Reply to the comment left by Everything PRS at 02/10/2020 - 03:45
OK if house has got quite big rooms. Lining the walls with say 72.5mm Kingspan foil backed insulated plasterboard with with adhesive or plaster dabs is the easiest and quickest and should just about get the U value below 0.3 (the maximum allowed) but will still take at least 3 inches off that wall dimension.

by dismayed landlord

7:23 AM, 2nd October 2020, About A year ago

yes well said Dylan, its just how to do it with the tenants still in situ as no-one seems to want them. if i could get them out then i'd sell the lot and hopefully do it before the March 2021 deadline of property prices crash. But reality is i will not achieve this and therefore will be forced to remain a landlord.

by Old Mrs Landlord

8:37 AM, 2nd October 2020, About A year ago

If John's houses are brick built and have large rooms (such houses often have a bedroom which barely meets current size regulations for letting) then internal wall insulation is a satisfactory, though costly, solution. If, like the one we live in, they are constructed of solid stone with lime mortar which is designed to 'breathe', then internal insulation will interfere with the airflow, resulting in damp. Thousands of people live happily in such homes, many of which are also off the gas grid and not a few are in conservation areas. If these properties can no longer provide accommodation for tenants then parts of this country are going to have a huge homelessness problem. I am thinking of the Welsh Valleys, many seaside towns of the West of England and so on.

by Beaver

9:25 AM, 2nd October 2020, About A year ago

Reply to the comment left by dismayed landlord at 02/10/2020 - 07:23
I think a lot of people with solid-walled houses will have to kick their tenants out; unless they make it for new tenancies only. Trying to insulate an entire solid-walled house to make it from D to C is just too disruptive.

And are Councils and Housing Associations going to be made to do this?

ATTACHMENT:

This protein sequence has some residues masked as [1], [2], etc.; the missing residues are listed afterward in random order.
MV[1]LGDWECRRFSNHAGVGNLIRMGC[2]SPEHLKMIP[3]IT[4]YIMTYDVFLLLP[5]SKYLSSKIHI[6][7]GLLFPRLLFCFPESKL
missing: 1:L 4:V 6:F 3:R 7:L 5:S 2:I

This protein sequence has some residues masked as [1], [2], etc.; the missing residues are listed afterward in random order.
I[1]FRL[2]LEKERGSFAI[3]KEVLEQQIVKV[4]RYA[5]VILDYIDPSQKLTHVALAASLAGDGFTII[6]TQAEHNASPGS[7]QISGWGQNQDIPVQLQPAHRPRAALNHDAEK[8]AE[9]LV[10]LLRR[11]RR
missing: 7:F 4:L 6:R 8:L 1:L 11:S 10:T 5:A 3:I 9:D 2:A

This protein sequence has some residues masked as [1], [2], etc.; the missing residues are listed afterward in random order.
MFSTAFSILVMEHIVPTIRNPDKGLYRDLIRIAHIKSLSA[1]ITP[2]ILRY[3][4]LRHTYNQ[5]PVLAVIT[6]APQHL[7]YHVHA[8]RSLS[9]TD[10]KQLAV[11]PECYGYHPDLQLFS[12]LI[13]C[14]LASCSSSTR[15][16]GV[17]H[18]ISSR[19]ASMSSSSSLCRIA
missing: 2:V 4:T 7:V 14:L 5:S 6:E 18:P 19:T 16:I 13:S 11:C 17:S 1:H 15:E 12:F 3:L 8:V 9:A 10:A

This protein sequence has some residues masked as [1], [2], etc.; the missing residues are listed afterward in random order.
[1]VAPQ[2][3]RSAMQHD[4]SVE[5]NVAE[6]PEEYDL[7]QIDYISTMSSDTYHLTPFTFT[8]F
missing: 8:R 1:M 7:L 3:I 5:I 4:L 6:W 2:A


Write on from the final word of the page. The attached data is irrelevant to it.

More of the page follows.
by Dylan Morris

9:26 AM, 2nd October 2020, About A year ago

Reply to the comment left by dismayed landlord at 02/10/2020 - 07:23I wouldn’t be sure of a property price crash next year. Prices may even go up more, even if the Stamp Duty exemption is removed, (And who knows Dishi Rishi may continue with it). Bank base rates look set to be incredibly low at 0.1% for another 3 to 4 years and with huge numbers of new arrivals each year and increasing birth rate, demand for property will for sure continue to outstrip supply probably indefinitely.

by Dylan Morris

9:30 AM, 2nd October 2020, About A year ago

Reply to the comment left by Beaver at 02/10/2020 - 09:25
No the social sector will not be subject to the C rating. That’s why this blatant discrimination against the PRS (one rule for them another for us) needs to be challenged in the Courts.

by Windsor Woman

9:35 AM, 2nd October 2020, About A year ago

Reply to the comment left by at 02/10/2020 - 04:37
I haven’t seen that internal insulation - how does it work where the insulation meets with floors/skirting boards/ceiling/coving? Surely it will just leave an awful mess if the joins were left unfinished, and would punish rental and capital values - or we would have to get the finishing done at significant cost.

What about smaller bedrooms - many of which have already been lost to the PRS due to minimum room sizes. This could put more rooms under the minimum floor area and have a material adverse effect on some properties and viability.

by Julie Ford

10:06 AM, 2nd October 2020, About A year ago

There are actually two private members bills currently going through Parliament.
Both of which have been introduced for quite some time, so this is hardly breaking news.
Neither have had a second reading yet and will take time to pass through the process, that’s even if they actually get passed the 2nd reading.
Scaremongering isn’t great and very much below what this platform normally provides
Spell check wouldn’t go amiss either... unless Whales will somehow be directly effected